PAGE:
And I had to postpone my first drive of the season. I make it a practice to make sure my Friday off (I don’t work a normal 9-5 work schedule) aligns with the opening of Trail Ridge so I can be a tourist for one day and just drive the road, stopping at every single overlook and enjoying the views. It’s just something I have to do after months of being stuck at 5,280 feet of elevation. 😉


Approaching Poudre Lake and the Continental Divide.

On June 3, I finally got to make my annual drive. There was relatively little traffic that morning – I was the only person stopped at Rock Cut, believe it or not – and the weather was perfect. Warm and sunny, with a bit of a breeze. The perfect day to drive Trail Ridge Road.

I made it over to Kawuneeche from Estes Park in less than 2 hours – even with a few brief photo stops – and walked through the meadows at Coyote Valley and Holzworth, and then walked up the Colorado River Trail a bit. Marsh Marigolds and Candytuft showed white in the meadows wet with the spring melt.


Chickweed. I could really use a macro lens for my camera.


The Colorado River flows through the Kawuneeche Valley.

It was a really nice day in the park. Next visit, I’ll be looking at the tiny flowers above treeline. I can’t wait!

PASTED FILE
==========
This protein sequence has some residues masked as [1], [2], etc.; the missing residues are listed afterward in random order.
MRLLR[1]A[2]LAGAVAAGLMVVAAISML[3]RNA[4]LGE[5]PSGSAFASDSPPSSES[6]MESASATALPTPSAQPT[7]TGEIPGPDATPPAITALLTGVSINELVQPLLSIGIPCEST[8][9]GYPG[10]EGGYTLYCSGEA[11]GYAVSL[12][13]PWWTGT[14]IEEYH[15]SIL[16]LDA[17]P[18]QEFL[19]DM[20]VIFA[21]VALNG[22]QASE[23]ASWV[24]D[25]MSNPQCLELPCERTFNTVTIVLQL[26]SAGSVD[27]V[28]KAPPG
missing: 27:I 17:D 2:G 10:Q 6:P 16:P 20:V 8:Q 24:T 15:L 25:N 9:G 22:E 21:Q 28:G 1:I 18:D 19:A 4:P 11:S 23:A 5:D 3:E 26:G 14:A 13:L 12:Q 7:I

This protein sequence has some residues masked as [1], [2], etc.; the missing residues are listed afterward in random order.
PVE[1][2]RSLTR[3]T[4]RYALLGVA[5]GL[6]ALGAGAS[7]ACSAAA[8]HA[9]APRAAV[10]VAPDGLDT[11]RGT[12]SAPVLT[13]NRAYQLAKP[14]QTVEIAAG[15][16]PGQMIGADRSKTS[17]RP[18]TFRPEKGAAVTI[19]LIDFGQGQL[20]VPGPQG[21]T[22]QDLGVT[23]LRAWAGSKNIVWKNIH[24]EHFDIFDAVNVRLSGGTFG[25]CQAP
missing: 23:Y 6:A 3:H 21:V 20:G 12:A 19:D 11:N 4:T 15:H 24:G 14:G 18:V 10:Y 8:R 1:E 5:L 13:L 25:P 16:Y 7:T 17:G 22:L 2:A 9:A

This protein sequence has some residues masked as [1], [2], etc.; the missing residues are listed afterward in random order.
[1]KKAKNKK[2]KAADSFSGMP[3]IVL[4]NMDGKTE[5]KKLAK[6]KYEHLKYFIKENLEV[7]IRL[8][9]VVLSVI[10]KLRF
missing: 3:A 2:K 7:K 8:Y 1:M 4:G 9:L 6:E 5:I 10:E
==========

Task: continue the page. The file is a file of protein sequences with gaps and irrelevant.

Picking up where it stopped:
Just Another Day In The Neighborhood

I got a late start today, by hiking standards. In the summer, I generally start my longer hikes around 7 a.m. Today, I hit the trailhead about Noon. I didn’t have the longest trek planned, so a late start was fine. I relaxed this morning, ate a good breakfast and worked on a project until I was well-caffeinated and ready to go.

Bear Lake was fairly busy, but I took the first left turn and headed up to Nymph and Dream Lakes. How many times have I taken this trail? I’ve covered that 1.1 miles in the fresh green of spring, the heat of summer, golden Aspen leaves of autumn, and the blowing snow of winter. Like so many times before, I found myself seeing a few other hikers over and over as we made our way up the hill. Many were on their first visit to Rocky, college students from several states and retirees from Alabama.

You see, this is part of the beauty of the National Parks – they are a great melting pot. People from all over the world, challenging themselves physically and mentally. Learning about history and famous people, teaching themselves to conquer fears and reconnect with the resources that sustain their lives. So often, the National Parks force people to the same level – novices against Mother Nature.